In 2012, Zumba became the largest fitness brand in the world. But that wasn't always the case.
About a decade ago, Alberto Perlman came up with the idea for Zumba during a typical visit to his mom's house for dinner. She told him about a dance class she was taking that “didn’t feel like exercise,” but rather a “Saturday night dance party.”
After Perlman and his friend Alberto Aghion checked out the class of 120 students, they knew they wanted to share the concept with more people—and to do so, they would have to make VHS tapes and sell them on infomercials.
“We thought that maybe we’d start a company that does infomercials and Zumba could be our first project,” Perlman says. “We never thought it was going to become what it did.”
Shortly after the tapes were sold, the founders began to receive calls from people all over the country saying they wanted to be involved in Zumba. So Perlman and Aghion created a Zumba instructor network that would allow people to have careers teaching Zumba classes.
Since then, the Zumba following has grown to 14 million participants in more than 150 countries and Perlman tells us he wants the business to grow to 25 million students within the next few years.
“We believe it's doing a lot of good in the world,” he says.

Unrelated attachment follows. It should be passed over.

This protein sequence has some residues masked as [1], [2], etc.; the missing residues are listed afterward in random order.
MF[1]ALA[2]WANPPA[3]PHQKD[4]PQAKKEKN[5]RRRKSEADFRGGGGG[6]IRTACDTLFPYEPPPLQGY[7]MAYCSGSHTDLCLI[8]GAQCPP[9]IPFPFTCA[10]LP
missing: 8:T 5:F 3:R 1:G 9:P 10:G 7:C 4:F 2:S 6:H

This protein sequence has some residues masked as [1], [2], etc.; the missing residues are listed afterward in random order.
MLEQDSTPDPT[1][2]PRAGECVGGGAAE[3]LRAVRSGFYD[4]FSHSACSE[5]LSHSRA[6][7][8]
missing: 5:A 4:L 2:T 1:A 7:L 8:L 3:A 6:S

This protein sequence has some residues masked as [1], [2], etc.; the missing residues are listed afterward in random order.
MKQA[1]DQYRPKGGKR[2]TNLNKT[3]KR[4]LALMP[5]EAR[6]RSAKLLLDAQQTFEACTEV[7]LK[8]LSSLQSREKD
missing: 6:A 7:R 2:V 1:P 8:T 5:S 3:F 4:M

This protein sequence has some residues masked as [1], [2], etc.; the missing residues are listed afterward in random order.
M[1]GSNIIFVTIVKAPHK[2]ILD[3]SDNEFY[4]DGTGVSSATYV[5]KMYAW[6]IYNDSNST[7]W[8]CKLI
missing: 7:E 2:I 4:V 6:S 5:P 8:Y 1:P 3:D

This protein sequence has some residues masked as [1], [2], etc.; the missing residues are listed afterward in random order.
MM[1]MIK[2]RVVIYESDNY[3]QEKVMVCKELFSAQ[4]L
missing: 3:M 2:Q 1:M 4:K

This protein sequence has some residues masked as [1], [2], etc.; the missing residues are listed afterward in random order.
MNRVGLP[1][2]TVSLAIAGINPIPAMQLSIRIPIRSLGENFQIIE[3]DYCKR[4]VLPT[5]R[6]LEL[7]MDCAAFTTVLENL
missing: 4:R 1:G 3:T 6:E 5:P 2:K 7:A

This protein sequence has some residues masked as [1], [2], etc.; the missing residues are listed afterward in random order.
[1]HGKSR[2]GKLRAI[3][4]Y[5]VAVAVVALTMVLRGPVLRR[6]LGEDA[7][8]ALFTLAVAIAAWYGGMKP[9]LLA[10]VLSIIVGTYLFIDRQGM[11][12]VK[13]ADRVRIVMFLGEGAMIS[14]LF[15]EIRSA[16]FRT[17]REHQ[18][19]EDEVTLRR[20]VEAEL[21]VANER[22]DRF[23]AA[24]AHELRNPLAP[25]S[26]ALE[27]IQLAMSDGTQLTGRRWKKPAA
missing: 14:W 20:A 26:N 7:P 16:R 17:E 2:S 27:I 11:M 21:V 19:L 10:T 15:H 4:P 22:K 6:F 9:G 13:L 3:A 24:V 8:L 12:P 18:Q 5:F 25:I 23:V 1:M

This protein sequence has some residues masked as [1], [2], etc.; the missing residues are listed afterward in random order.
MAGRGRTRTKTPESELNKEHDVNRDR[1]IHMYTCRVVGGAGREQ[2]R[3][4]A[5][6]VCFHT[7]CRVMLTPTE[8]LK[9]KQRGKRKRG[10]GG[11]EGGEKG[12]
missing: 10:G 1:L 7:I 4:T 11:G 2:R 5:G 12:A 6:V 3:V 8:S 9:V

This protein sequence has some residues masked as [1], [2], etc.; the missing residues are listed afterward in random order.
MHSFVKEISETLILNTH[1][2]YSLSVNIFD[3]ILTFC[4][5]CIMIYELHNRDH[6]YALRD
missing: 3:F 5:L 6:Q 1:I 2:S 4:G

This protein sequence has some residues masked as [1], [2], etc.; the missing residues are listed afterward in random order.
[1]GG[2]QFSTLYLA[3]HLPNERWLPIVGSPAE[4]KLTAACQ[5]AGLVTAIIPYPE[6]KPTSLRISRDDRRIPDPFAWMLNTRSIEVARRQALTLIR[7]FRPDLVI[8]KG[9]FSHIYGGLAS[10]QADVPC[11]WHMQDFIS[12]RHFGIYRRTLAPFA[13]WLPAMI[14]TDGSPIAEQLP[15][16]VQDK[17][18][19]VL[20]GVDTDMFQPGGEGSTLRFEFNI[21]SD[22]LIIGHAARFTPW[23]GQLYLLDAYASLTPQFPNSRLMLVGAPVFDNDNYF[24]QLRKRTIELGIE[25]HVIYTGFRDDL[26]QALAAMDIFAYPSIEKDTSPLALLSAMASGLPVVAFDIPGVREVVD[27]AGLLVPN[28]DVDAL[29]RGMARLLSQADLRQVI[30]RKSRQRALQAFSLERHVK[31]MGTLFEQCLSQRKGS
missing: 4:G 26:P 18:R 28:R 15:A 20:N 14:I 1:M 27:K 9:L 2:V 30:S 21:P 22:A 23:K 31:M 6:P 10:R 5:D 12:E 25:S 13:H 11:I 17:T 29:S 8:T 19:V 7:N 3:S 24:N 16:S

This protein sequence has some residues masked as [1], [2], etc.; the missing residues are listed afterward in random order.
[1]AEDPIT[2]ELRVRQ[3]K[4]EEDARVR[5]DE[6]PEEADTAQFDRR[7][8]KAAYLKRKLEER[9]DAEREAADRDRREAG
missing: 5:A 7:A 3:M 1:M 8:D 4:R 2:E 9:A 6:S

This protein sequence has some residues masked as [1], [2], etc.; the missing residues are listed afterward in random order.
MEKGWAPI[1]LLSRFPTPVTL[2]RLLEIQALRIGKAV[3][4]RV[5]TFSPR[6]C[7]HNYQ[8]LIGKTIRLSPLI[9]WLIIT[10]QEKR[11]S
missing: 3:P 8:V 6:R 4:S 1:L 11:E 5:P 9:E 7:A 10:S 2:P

Here are four lessons Perlman learned since those early days:
1. Don't give up. There are lots of good ideas, but Perlman says you need to keep trying until you find something that can scale. Before launching Zumba, Perlman was involved in 19 other businesses.
2. Find a product that's unique. "Most people taking Zumba are not taking it for the fitness benefits,” Perlman says. “They’re taking it for happiness. They feel joy when they’re doing it, and fitness is just a result of this.”
Perlman says Zumba has become such a big hit because it’s different from yoga. “Everyone is wearing black yoga pants and then you see the Zumba people wearing the colorful cool cargo pants,” he says. “It makes a statement that says, ‘I don’t have to hide like everyone else. I can show a little bit of brightness.”
3. Try different business models for your product. In the beginning, Perlman went to large gyms to convince them that they needed to teach Zumba classes, but he says most of these gyms turned down his proposal.
“They wouldn’t hire our instructors for many years,” he says.
So Perlman decided to go to dance studios and smaller, independent gyms, where Zumba was a hit. “Three years later, the big gym chains that had told us ‘no’ so many times came to us,” he says.
4. If you know your product is good and consumers like your product, it doesn’t matter what anyone else says. “Don’t listen to corporate or the big business people,” Perlman advises. “Listen to the consumers.”
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